Why do tomatoes stain?
Tomatoes stain not only due to their vibrant red color. These vegetables actually contain natural plant compounds known as tannins, which, although very healthful, are a natural dye. So, if you spill some tomato paste on your favorite jeans, for example, it will not only leave a residue but will also dye the fabric itself.
Tomato sauce is even tougher to remove because it contains oil too. The greasiness makes the tannin stain even more tenacious, and you’ll need to deal with the oil part of the stain before you can try to undo the color itself. So be careful with that spaghetti!
Now that you understand what you’re dealing with as you’re trying to eliminate a tomato stain, let’s get to the stain removal. For your convenience, we divided the article into sections that address tomato stain removal by the type of surface.
1. Deal with tomato stains on washable fabrics
These tips work best for tomato stains on your clothes, kitchen towels, pillows, blankets, or any other fabrics you can throw in the washer.
- Get rid of fresh tomato stains from clothes
In most cases, a fresh tomato stain can be effectively removed from clothing by simply throwing it in the washer. Use an enzyme-based stain remover or laundry detergent and launder on the hottest water temperature listed on the care label of the stained item. For spotless results, it’s helpful to pre-treat the stained area by working a bit of the stain remover or detergent into the fabric before washing using a soft brush or your fingers.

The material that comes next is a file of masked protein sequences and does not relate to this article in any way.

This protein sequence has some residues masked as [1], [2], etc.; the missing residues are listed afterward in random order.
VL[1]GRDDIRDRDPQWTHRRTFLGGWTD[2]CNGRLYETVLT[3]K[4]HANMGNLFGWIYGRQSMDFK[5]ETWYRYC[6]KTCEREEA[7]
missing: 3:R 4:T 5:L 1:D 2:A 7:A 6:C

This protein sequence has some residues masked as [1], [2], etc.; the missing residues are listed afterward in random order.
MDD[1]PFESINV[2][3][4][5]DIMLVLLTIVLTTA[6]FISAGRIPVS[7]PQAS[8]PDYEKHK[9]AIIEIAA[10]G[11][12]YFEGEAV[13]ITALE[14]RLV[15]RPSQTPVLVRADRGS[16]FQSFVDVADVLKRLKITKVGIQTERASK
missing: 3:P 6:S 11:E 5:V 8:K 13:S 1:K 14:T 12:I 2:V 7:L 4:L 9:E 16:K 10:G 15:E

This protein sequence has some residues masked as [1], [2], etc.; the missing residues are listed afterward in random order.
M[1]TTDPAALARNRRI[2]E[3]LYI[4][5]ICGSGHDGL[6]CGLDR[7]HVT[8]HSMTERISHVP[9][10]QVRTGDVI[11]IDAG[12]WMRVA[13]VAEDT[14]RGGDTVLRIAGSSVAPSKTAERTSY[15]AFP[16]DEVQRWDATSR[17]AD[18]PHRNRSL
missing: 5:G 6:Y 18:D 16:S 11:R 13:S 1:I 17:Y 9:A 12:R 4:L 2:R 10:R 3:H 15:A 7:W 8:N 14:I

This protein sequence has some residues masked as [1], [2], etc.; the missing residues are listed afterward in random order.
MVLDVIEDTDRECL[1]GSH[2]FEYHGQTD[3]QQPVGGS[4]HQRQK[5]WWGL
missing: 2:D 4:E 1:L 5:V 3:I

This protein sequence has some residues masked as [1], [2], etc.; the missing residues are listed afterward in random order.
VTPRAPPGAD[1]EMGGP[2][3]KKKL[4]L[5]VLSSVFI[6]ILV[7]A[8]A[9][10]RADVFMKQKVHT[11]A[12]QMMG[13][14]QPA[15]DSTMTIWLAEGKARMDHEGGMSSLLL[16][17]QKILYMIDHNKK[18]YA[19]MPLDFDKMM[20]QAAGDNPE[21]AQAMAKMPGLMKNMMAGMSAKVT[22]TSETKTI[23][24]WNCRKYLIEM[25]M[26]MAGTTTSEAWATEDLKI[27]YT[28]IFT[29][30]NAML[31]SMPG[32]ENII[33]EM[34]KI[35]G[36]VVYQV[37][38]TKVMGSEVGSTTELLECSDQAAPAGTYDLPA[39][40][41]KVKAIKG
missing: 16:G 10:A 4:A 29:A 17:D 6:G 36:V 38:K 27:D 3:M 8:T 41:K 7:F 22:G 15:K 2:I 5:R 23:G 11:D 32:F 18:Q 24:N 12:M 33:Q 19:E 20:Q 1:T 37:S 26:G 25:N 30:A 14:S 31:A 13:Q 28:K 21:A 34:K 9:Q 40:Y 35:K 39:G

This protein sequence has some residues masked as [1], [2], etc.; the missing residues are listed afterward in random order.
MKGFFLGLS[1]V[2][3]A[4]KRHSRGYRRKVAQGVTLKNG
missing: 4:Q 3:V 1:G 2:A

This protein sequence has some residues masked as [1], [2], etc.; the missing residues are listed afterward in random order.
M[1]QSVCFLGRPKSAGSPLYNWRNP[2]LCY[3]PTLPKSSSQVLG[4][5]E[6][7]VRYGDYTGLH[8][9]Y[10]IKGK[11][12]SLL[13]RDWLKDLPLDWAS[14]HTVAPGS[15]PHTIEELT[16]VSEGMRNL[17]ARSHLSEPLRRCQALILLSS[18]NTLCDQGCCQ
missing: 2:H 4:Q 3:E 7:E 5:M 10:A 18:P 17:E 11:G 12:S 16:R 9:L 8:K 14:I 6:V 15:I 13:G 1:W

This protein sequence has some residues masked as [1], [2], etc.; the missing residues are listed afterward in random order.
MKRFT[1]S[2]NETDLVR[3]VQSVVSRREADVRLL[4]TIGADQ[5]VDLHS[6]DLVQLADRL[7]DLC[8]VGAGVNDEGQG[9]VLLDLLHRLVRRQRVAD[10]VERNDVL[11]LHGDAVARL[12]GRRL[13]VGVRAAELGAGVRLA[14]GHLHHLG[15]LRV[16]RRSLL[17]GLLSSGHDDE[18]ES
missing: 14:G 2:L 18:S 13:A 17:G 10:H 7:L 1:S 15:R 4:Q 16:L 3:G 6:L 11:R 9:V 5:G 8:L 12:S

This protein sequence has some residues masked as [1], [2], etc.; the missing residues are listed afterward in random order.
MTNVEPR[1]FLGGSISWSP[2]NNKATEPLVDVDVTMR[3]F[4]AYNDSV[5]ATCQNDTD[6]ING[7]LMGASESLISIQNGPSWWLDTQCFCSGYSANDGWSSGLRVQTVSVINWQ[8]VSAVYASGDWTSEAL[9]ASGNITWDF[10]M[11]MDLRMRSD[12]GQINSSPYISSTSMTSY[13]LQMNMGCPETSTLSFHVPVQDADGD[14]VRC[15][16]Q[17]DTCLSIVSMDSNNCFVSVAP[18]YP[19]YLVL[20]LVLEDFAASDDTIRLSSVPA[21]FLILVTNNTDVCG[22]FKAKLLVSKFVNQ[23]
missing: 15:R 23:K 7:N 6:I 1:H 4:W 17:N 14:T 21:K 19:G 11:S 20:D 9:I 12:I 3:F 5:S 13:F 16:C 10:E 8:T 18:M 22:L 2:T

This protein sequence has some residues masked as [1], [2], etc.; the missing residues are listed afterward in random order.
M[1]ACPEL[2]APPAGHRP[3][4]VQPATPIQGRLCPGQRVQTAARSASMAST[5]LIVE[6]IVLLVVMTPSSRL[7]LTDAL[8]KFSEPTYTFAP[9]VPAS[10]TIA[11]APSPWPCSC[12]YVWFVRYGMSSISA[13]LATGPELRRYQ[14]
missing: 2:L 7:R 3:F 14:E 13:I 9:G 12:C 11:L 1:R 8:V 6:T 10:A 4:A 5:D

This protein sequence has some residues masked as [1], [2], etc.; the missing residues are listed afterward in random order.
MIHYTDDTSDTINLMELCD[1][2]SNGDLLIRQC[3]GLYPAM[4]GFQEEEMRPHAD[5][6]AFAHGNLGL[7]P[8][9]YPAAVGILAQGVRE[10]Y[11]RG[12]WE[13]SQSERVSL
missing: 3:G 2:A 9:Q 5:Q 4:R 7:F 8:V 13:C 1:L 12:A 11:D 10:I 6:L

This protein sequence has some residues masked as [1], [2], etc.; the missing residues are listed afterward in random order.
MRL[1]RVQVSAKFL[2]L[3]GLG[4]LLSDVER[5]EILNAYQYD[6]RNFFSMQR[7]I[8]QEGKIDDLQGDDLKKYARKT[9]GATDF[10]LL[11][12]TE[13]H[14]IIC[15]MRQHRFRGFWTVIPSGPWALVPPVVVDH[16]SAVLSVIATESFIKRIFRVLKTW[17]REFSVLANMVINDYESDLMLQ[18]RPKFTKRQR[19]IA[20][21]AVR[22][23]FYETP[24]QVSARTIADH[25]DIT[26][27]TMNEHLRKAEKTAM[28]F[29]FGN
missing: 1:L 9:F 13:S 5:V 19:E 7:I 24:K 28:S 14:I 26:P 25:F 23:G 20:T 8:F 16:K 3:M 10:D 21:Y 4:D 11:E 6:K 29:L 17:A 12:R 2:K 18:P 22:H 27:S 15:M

Let the detergent sit on the stain for 5-10 minutes and then launder as explained above. Immediately after washing, examine the stained item. If any traces of the stain remain, follow one of the methods we mention below before letting it dry. Drying, especially in the tumble dryer, can set the stain, which will make it a lot more difficult to remove.
- Remove older tomato stains on washable fabrics
When it comes to more persistent tomato stains, you have two options - the bleach method and the dish soap method:
1. The chlorine bleach method works best on white, naturally because you don’t have to worry about discoloration. Avoid using bleach on clothing made of synthetic fibers - bleach makes synthetics turn yellow. To get rid of tomato stains using bleach, mix ¼ cup bleach with 1 gallon of cool water and soak the entire garment for 5-10 minutes. Then rinse the item and wash it as usual.
2. The dish soap, ice cube, and vinegar technique works best for set stains on colored fabrics or synthetics. The dish soap method works especially well for removing any greasy stains, not just tomato stains. Start by applying a few drops of dish soap to the stain and work it into the stain with an ice cube. Rub until you notice that the stain has faded significantly. Rinse with lukewarm water, then soak a sponge in vinegar and saturate the stain with the vinegar. Finish by blotting off the vinegar and laundering the item as usual.
2. Clean up tomato stains on carpets and upholstery
The faster you act when removing a tomato stain from a carpet or upholstery, the better the results. Begin by scraping off any food remnants from the carpet using a clean spoon. Don’t use a cloth or sponge; it will only make things worse because rubbing or blotting makes the stain spread deeper into the fabric.